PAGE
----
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Lyndl Hall: On Fixing Position

BAG Lyndl Hall 700x350

Lyndl Hall: On Fixing Position

June 1 – June 24
Reception: May 31, 7pm

Predicated as a conceptual drawing project, this work engages with latitude and longitude as invisible structuring lines, as well as the sextant, compass and sundial as interrelated tools that produce or engage with these lines and by which we orient ourselves; forming a base standard for perception of space, time and movement they become the means to conquer, control and subdue open spaces and the bodies within these spaces. Cartography, colonial exploration, the technologies of the enlightenment and the social ramifications of these tools inform this body of work.

The exhibition is structured around an installation of two intersecting low lying walls that traverse the gallery, one north to south and one east to west, they are intended to be literal lines of longitude and latitude and will be mapped out using a GPS and compass in order to align them with actual lines of longitude and latitude. These walls are about 4” wide, they reach wall-to-wall and be low enough in places for viewers to step over from one section into another. The intent is to carve up the architectural space of the gallery to create new areas, boundaries and experiences for bodies to move in. The Latitude line extends out through one of the doors or windows, cutting across the balcony it will travel across the garden -- the external line is mapped in chalk.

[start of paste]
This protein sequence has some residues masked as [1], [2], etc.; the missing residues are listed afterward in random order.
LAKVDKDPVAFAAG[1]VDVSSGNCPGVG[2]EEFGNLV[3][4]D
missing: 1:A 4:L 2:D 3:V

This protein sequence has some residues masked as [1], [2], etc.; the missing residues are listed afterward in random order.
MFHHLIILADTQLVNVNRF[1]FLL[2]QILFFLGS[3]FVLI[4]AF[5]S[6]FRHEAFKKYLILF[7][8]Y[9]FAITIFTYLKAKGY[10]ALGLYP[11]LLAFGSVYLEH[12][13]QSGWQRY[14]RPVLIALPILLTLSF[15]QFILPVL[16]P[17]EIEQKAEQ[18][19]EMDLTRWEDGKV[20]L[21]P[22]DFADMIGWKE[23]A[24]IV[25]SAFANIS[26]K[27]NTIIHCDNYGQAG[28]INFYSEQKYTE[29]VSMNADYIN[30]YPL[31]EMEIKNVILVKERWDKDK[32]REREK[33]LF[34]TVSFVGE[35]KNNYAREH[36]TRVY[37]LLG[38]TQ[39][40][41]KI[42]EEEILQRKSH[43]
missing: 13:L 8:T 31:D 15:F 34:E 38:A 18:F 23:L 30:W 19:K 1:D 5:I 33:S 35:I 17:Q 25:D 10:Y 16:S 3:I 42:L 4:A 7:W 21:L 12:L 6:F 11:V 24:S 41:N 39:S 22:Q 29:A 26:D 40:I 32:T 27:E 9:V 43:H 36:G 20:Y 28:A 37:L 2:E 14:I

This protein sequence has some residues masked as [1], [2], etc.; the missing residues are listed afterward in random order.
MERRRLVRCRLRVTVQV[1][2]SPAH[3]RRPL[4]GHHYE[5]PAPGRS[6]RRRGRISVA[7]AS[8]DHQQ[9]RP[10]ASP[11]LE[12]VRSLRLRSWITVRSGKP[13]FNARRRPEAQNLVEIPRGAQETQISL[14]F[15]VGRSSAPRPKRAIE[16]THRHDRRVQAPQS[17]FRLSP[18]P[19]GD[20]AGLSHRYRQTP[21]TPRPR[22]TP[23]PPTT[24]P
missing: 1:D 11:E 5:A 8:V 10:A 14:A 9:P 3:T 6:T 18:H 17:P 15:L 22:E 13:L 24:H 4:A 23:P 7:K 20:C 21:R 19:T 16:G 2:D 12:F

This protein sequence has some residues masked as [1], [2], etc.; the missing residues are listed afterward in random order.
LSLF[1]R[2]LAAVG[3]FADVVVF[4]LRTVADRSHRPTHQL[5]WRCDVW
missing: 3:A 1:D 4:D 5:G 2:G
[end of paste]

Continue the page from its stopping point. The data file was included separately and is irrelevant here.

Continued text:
A second major component is an artist book that repositions the Prime Meridian at Vancouver rather than Greenwich. The book is a reproduction of an old Nautical Almanac listing coastal location and their corresponding latitude and longitude points. All longitudinal points have been shifted so that Vancouver is 0° 0’ 0”. As an extension of this book there will be an editioned poster repositioning the Gallery (in Burnaby) as the Prime Meridian. Alongside this are three small sculptures – a sextant, a sun dial and a compass, these will be highly formalized minimalist sculptures that align with the lines of latitude and longitude. Cartography and navigational instruments act as tools for colonization, being the means for organizing, cataloguing and subduing open spaces. I am interested in the role of the graphic line in relation to these technologies.

The last component (which is still in development) is a looping video, edited together from a variety of home video footage taken by my father of our family garden. The videos were taken in South Africa through the 80’s and into the early 90’s and show placid pastoral scenes of a cultivated garden. The political nature of the location and the time period are a sharp contrast to the calmness of the pastoral scene. “I am interested in how the cultivation of the garden is akin to the ordering and categorization of the navigational grids and act as a similar means for colonization,” notes the artist.

The Burnaby Art Gallery gratefully acknowledges the funding support provided by the City of Burnaby and the British Columbia Arts Council.